Trauma: my past trauma coupled with my need to control makes this a particularly sensitive area in my life. My emotion mind screams that I need to look a certain way, that I need to weigh a certain amount and that I need to wear a certain size. The many attempts I have made to accept myself the way that I am, have all ended in failure and oddly enough this failure doesn't seem to phase me. Again, this is an enormous reminder to me that what I really need is to be comfortable in my own skin and be mindful about health, not image. 

Society: No, I am not "blaming" society for my problems. But I am holding it responsible for the fractured idea of what a woman's image "should" be. Without this additional stressor to my problem, I would have less of a fight. A fight none-the-less, but it would be lessened a bit if society had realistic ideas of what a woman should look like. If society embraced the different sizes and shapes of the women of our world we would have a positive outlook about our image from infancy and would not have been programmed to believe something that is not realistic. In that, it is not realistic that I will ever be a size 8. My body is not designed that way by genetics, period. For me to strive after that, I would be setting myself up for failure. (I am happy to report, that I have long since given up on that goal, recognizing that it is unattainable as a healthy woman.)

So, what am I going to do about this? Mindfulness.

I have started a tracking goal of learning what it feels like to be mindful when I am eating. I am not biting more off than I can chew, for now I am taking small steps and accepting that this is the beginning of a very tall mountain, this issue has been ingrained in me for many many years. It is time to face it. I am not picking different foods yet, nor am I restricting when I eat. For now, I am simply being mindful while I eat. My food plan that I have been on now for two years has been effective in losing the weight, and now it is time to be mindful of what it feels like to eat. I personally believe that this will alleviate the damage that binging creates. If, once I have mastered this skill, I find that I need to focus more on what and when I am eating then so be it, but I will get there when I get there.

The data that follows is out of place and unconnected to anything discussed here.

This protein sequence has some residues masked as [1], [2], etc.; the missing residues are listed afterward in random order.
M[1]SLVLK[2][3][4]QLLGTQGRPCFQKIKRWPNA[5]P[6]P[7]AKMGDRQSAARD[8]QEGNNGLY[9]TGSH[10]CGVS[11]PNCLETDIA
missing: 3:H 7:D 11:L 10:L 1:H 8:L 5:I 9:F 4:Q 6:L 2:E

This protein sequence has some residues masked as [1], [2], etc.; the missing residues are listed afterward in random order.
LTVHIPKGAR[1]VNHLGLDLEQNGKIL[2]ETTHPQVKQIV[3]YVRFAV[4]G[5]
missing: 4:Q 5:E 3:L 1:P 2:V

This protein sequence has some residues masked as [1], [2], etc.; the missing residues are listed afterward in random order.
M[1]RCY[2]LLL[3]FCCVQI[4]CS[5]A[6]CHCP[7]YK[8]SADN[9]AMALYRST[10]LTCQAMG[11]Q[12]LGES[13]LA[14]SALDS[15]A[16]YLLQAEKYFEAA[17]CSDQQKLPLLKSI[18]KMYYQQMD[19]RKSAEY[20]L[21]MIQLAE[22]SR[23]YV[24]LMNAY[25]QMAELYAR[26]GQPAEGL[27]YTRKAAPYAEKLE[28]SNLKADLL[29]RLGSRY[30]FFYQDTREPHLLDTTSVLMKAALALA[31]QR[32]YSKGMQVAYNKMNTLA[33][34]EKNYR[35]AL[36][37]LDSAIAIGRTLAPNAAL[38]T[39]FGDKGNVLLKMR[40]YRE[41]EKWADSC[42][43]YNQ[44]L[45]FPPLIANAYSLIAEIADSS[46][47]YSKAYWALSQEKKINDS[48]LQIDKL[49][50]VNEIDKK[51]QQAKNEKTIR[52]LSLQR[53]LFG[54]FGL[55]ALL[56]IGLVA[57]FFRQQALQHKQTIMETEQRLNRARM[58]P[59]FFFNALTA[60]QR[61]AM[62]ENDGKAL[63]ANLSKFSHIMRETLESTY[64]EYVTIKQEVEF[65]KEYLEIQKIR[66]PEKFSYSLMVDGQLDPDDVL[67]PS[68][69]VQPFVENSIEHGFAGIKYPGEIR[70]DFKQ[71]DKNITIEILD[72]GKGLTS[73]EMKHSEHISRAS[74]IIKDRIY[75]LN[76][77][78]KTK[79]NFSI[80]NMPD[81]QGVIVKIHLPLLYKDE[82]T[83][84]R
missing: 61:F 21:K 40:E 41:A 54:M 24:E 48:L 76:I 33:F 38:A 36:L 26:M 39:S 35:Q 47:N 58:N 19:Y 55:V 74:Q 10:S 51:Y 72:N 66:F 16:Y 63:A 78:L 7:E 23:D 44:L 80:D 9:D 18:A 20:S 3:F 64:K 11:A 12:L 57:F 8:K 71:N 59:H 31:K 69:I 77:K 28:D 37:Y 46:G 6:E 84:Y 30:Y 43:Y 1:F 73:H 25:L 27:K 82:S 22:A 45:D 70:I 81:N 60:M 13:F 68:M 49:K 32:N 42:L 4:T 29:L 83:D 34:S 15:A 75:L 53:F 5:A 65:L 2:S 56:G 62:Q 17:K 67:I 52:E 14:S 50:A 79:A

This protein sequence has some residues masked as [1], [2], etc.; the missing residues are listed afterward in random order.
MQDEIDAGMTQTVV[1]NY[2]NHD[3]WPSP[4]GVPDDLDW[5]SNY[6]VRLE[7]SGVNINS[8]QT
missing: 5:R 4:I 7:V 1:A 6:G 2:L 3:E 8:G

How does one eat mindfully? Well, each bite that I take I feel it in my mouth. Is it crunchy? Soft? Is it easy to swallow or do I have to chew it smaller? What is the texture of the food I am eating? Do I need a utensil to eat it? What are the colors of my food? After each portion of something I stop and put my hands on my dreaded abdomen and take 5 deep breaths. I ask myself, "am I full?" I keep doing this until I am either full, or my food is gone.

Now, realistically I cannot do this every time I eat for the next few weeks or months, however long it takes me to master this. So I have agreed to do this for one meal out of each day. If I have more than one meal by myself and at home that day, I do it mindfully too. I am excited to see my progress with this skill and I would love to hear from anyone that has already done this, or is working for this too. Or, anyone who hates the idea altogether! Essentially, I would love feedback on this.

It is my endeavor to fight the skewed idea I have about myself, learn how to feel good with how I look now.  Not how I will look soon, or how I think I look. Because, honestly, what I see and what others see is often different. Again, I am certain many women suffer this too.


Here's to a good start with my new goals! Thanks for taking this journey with me!

MJ